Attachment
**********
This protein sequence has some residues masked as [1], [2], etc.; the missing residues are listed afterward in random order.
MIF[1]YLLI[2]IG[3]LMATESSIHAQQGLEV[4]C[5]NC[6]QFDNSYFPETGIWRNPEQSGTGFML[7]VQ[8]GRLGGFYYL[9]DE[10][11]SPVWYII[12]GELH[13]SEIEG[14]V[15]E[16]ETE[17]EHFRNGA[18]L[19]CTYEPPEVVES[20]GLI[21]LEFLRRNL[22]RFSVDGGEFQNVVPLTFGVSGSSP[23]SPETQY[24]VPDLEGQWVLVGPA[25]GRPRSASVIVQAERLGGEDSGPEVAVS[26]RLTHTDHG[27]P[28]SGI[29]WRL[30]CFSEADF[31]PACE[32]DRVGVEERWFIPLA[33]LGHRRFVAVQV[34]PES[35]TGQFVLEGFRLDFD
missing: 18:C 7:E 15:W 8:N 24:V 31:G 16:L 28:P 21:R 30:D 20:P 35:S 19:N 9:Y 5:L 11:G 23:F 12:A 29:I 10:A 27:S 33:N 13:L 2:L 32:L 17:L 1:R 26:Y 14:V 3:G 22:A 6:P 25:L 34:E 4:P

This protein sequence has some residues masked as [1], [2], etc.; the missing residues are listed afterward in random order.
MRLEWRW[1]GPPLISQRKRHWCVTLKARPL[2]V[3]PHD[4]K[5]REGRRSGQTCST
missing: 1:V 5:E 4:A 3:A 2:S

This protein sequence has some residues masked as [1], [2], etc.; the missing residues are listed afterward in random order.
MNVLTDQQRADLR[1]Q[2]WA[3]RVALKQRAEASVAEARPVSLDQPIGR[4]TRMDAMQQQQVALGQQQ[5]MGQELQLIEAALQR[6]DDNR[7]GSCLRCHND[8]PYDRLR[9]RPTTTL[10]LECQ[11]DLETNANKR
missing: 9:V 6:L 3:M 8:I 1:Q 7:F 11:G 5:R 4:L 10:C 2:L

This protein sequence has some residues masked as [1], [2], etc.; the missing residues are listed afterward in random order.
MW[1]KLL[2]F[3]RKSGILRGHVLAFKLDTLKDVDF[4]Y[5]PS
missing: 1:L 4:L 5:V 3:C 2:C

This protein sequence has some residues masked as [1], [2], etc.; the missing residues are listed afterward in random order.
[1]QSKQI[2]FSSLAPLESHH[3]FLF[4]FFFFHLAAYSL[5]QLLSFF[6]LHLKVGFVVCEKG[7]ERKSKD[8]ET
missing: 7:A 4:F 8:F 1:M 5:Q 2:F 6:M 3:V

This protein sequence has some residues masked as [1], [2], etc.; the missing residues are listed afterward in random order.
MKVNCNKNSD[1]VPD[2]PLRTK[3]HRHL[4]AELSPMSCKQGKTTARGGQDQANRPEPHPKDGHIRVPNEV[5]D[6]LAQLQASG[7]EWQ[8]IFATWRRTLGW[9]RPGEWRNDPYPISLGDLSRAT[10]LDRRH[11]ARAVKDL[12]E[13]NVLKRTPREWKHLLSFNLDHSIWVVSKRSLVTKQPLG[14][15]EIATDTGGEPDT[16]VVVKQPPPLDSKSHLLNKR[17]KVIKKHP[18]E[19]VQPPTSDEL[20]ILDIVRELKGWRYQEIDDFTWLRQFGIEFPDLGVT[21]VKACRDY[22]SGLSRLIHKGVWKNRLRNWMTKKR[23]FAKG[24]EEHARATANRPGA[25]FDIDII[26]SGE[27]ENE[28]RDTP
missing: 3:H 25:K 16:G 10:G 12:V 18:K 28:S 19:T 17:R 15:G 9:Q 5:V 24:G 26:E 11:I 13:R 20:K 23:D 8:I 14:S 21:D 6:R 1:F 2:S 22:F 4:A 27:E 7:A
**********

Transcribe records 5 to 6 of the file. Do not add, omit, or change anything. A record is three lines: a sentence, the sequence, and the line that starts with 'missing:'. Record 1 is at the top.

This protein sequence has some residues masked as [1], [2], etc.; the missing residues are listed afterward in random order.
[1]QSKQI[2]FSSLAPLESHH[3]FLF[4]FFFFHLAAYSL[5]QLLSFF[6]LHLKVGFVVCEKG[7]ERKSKD[8]ET
missing: 7:A 4:F 8:F 1:M 5:Q 2:F 6:M 3:V

This protein sequence has some residues masked as [1], [2], etc.; the missing residues are listed afterward in random order.
MKVNCNKNSD[1]VPD[2]PLRTK[3]HRHL[4]AELSPMSCKQGKTTARGGQDQANRPEPHPKDGHIRVPNEV[5]D[6]LAQLQASG[7]EWQ[8]IFATWRRTLGW[9]RPGEWRNDPYPISLGDLSRAT[10]LDRRH[11]ARAVKDL[12]E[13]NVLKRTPREWKHLLSFNLDHSIWVVSKRSLVTKQPLG[14][15]EIATDTGGEPDT[16]VVVKQPPPLDSKSHLLNKR[17]KVIKKHP[18]E[19]VQPPTSDEL[20]ILDIVRELKGWRYQEIDDFTWLRQFGIEFPDLGVT[21]VKACRDY[22]SGLSRLIHKGVWKNRLRNWMTKKR[23]FAKG[24]EEHARATANRPGA[25]FDIDII[26]SGE[27]ENE[28]RDTP
missing: 3:H 25:K 16:G 10:G 12:V 18:K 28:S 19:T 17:R 15:G 9:Q 5:V 24:G 26:E 11:I 13:R 20:K 23:D 8:I 14:S 21:D 6:R 1:F 2:S 22:F 4:A 27:E 7:A